Do Alabama Grandparents Have Visitation Rights?
Diverse family structures can be as rewarding as they are complex. Grandparents can play an integral role in the emotional development and well-being of children, even when the children have an otherwise stable and healthy family structure. However, sometimes one or both parents decide to prohibit grandparents from accessing their grandchildren, or a change in the structure of their nuclear family (such as a death of one parent or a divorce) can alter an already established visitation schedule and leave grandparents out in the cold. This can be emotionally devastating for grandparents and have a detrimental impact on the grandchildren. The stress caused by this kind of situation is even higher when the grandparents have genuine concern about the wellbeing of their grandchildren, and worry that the barriers erected are a means for an abusive parent to cover their tracks or further isolate their children and family from helpful resources and loved ones. Regardless of the specific circumstances, it is not uncommon for our office to receive calls from grandparents asking what their rights to visitation are.
Grandparent Visitation Rights
Unfortunately, grandparents are not inherently entitled to visitation rights in Alabama. However, that does not mean you are out of options. Alabama courts defer to parents to make the choice that is in the best interest of their children. If a parent has decided to isolate a child from contact with their grandparents, the court presumes this decision was made in the best interest of the child. Luckily, this presumption is rebuttable. In other words, while courts may assume that the choice the parents made was in the best interest of the child, you will have the opportunity to prove them wrong by demonstrating that the parents are not acting in their child’s best interest. Additionally, there are grounds on which you can petition the court for visitation rights as a grandparent.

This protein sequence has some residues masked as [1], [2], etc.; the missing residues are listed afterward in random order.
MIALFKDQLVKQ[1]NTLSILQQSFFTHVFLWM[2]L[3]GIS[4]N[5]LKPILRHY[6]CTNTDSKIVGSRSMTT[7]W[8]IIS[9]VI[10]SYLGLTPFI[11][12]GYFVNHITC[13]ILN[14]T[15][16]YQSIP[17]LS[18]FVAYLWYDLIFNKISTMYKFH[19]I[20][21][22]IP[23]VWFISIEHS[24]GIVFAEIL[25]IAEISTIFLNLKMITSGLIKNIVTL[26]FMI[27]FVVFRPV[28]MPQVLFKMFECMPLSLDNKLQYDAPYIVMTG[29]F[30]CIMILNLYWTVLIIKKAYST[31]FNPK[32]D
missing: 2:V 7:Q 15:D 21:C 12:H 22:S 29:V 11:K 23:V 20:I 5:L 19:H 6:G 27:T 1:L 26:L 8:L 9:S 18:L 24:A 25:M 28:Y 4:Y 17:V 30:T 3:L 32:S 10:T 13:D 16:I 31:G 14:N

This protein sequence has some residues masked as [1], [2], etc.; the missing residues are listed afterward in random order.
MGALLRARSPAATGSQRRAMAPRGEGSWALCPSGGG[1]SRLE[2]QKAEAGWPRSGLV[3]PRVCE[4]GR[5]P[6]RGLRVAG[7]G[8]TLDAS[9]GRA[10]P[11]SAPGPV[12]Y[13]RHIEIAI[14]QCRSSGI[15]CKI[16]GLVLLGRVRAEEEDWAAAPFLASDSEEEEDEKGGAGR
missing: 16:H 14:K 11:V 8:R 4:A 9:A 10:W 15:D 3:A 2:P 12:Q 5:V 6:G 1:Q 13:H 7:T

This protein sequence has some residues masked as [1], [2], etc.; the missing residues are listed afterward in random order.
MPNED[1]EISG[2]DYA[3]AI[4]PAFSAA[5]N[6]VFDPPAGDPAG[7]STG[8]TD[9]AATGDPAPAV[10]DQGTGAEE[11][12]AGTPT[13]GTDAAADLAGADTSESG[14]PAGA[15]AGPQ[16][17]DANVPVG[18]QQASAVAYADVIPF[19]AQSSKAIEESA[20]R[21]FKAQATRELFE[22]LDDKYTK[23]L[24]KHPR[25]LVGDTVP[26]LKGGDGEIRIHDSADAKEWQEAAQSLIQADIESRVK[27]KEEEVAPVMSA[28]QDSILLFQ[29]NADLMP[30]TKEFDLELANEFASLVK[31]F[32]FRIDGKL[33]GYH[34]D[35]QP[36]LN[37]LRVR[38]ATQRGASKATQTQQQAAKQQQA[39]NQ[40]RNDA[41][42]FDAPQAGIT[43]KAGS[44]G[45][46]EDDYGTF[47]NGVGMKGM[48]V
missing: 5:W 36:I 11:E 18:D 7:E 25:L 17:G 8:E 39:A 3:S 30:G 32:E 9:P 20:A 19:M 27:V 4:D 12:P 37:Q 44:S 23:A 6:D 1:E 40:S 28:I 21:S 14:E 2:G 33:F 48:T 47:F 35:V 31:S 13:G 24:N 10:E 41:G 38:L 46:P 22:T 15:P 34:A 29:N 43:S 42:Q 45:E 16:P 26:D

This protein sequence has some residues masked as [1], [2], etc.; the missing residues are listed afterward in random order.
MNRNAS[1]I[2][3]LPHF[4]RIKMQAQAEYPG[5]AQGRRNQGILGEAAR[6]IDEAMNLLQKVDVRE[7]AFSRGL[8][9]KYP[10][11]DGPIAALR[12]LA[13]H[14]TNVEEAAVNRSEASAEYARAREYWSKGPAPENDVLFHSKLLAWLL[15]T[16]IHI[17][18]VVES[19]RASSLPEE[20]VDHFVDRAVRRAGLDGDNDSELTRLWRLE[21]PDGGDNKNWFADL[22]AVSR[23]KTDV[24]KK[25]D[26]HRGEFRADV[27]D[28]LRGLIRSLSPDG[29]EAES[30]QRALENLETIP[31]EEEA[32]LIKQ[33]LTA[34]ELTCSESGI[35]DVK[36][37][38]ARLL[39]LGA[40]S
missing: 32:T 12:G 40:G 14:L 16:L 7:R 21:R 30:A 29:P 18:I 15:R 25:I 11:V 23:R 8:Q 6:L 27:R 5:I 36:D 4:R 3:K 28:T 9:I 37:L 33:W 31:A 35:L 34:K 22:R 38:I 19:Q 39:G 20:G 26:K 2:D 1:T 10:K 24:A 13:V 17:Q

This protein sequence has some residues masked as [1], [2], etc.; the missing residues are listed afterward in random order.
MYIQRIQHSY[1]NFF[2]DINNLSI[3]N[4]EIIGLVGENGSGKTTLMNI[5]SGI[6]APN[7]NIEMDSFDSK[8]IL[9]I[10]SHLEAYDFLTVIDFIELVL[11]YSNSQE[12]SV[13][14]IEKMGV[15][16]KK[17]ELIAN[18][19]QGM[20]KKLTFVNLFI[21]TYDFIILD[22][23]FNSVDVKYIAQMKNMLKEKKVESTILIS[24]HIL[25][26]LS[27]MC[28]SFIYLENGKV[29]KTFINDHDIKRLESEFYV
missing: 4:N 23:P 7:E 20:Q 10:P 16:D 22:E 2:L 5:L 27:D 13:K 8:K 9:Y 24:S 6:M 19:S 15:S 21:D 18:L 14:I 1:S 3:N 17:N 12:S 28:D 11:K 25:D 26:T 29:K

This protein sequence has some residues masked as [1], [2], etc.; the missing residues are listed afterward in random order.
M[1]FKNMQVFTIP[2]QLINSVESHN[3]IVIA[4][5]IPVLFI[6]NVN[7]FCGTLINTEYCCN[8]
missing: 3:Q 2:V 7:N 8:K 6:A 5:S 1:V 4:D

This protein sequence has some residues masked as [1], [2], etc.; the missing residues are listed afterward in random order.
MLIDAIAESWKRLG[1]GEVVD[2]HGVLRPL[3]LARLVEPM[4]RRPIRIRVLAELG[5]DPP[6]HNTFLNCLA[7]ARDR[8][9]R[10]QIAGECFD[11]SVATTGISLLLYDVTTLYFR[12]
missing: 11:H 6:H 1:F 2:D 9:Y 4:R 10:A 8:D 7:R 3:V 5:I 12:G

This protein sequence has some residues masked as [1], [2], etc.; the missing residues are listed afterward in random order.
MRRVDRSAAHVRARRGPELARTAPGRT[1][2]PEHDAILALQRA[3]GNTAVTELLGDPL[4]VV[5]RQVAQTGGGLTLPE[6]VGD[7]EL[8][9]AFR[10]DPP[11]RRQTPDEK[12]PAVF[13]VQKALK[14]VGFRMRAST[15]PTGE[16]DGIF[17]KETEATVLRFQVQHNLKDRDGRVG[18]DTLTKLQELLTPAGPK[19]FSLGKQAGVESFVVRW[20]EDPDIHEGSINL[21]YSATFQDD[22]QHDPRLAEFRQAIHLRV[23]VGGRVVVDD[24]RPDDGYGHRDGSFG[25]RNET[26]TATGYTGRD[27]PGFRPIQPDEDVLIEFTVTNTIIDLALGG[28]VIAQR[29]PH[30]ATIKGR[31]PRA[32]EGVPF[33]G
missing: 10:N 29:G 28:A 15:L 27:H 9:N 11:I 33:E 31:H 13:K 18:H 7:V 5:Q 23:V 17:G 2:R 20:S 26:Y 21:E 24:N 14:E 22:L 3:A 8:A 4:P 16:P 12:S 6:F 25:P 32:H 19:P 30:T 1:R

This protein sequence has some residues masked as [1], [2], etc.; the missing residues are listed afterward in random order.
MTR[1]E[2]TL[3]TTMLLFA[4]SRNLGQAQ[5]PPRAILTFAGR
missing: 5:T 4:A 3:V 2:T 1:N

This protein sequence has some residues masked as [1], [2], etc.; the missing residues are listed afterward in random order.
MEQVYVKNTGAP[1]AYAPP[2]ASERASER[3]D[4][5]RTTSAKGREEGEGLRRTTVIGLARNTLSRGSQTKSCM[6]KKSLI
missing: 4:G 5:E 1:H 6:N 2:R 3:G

Grounds to File a Petition for Visitation Rights
There are a number of grounds which give you standing to petition the court for visitation rights with your grandchild which are outlined below:
- One or both of the child’s parents have died;
- The child’s parents have divorced;
- The child has been abandoned by one or both parents;
- The child was not born in wedlock; and
- One or both of the child’s parents (whom the child resides with, and who can be either biological or adoptive parents) have prohibited the child and grandparent from having a relationship.
It’s important to note that Alabama courts will not intervene to make a determination on visitation if the child’s parents are married unless the parents have previously denied visitation attempts by the grandparents. When making a decision based on these grounds the court will focus on what is in the best interest of the child, and will consider things like the physical and mental health of the child, any domestic violence that has occurred between the child’s parents or toward the child, the preference of the child (if they are old enough to have an independent opinion), and the grandparents’ willingness to encourage or support a relationship between the child and their parents.
Talk to a Birmingham, Alabama Family Law Lawyer
If you are a grandparent struggling to get visitation and are concerned about your grandchild’s wellbeing, contact the experienced Birmingham family lawyers at Peeples Law to find out what your options are and how we can best support you in reuniting. Contact Peeples Law today to schedule a consultation.